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Sleep Disorders

March 21, 2014

Staying up late, getting up early, and using energy drinks to banish the fatigue could have major health consequences.

Transcript

BOB HIRSHON (host):

Getting serious about sleep. I’m Bob Hirshon and this is Science Update.

As symptoms go, sleepiness doesn’t get our attention the way acute pain or a racing heartbeat does. But neuropharmocologist Michael Twery, Director of the National Center on Sleep Disorders Research at the National Institutes of Health, says we should take sleepiness more seriously. New research shows that lack of sleep can contribute to a variety of disorders, from Alzheimer’s to heart disease.

TWERY:

Once the disease has taken hold, getting a good night’s sleep isn’t going to help you. But what researchers are pointing to is that getting a good night’s sleep could be part of maintaining our health as we age as long as possible.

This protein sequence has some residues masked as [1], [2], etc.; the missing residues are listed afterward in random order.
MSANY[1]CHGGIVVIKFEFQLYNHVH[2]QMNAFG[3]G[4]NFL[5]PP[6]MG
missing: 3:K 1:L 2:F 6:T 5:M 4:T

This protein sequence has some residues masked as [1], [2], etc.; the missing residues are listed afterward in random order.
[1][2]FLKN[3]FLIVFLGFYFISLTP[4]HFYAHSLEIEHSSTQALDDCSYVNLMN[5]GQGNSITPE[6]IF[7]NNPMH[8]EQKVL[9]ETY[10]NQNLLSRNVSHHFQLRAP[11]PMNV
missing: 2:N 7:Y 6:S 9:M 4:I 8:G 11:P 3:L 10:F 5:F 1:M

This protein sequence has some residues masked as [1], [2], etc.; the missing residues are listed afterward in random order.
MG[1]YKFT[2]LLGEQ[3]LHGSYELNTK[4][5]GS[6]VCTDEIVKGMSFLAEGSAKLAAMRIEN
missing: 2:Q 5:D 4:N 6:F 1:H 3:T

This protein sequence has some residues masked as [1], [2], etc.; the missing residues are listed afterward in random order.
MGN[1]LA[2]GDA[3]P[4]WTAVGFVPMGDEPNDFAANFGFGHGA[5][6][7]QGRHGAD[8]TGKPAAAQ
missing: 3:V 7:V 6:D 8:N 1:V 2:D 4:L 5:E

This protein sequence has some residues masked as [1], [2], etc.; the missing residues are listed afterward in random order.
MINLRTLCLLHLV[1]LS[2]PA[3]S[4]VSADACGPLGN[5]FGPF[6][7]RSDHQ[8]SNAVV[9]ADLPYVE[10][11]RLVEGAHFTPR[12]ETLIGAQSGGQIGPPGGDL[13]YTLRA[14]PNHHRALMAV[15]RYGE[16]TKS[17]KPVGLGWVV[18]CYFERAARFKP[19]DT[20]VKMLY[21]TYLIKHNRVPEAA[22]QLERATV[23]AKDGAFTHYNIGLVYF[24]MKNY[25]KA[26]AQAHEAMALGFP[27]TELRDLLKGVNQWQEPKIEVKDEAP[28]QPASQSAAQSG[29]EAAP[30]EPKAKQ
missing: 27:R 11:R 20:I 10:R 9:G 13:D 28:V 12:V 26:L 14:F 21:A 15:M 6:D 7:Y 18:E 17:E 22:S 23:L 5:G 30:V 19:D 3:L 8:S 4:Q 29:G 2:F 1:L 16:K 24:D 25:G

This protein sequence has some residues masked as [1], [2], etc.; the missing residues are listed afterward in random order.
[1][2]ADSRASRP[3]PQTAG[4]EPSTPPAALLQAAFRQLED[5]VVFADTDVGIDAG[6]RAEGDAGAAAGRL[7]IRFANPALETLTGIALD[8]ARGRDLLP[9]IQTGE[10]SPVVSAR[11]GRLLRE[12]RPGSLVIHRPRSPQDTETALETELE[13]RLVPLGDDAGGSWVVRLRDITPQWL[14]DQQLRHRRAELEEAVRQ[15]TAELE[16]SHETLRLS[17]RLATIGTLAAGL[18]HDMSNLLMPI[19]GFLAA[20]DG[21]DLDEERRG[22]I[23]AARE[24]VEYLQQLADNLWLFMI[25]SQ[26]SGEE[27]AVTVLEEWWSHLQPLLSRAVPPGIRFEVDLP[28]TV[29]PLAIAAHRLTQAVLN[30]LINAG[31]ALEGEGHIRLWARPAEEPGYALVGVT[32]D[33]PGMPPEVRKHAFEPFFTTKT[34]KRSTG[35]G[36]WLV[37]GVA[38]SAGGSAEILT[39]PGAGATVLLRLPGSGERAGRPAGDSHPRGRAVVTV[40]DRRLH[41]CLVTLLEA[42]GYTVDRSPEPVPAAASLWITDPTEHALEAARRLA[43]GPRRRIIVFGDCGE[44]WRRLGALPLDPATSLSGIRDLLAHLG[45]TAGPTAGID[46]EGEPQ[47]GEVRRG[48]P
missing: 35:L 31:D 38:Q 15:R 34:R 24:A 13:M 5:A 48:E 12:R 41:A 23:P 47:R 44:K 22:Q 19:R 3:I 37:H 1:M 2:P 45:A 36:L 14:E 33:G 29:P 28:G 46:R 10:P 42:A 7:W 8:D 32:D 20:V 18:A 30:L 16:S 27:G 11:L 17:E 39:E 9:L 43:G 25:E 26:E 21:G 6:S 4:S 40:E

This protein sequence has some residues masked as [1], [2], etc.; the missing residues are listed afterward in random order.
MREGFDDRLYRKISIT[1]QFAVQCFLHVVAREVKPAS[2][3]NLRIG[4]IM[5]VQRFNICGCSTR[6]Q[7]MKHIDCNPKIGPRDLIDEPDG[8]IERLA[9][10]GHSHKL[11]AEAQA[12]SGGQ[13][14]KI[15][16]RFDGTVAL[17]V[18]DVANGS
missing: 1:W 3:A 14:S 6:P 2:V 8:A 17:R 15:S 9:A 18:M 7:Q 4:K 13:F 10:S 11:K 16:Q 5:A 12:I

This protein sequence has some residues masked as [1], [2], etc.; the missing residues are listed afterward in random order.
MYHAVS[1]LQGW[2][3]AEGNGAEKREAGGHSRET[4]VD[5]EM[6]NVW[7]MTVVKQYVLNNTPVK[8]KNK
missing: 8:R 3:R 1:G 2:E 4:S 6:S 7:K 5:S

HIRSHON:

He says the sleep/wakefulness cycle connects to our biochemistry in thousands of ways that researchers are just beginning to unravel. Using energy drinks and coffee to control our sleepiness today may set us up for much more serious health problems down the road. I’m Bob Hirshon, for AAAS, the science society.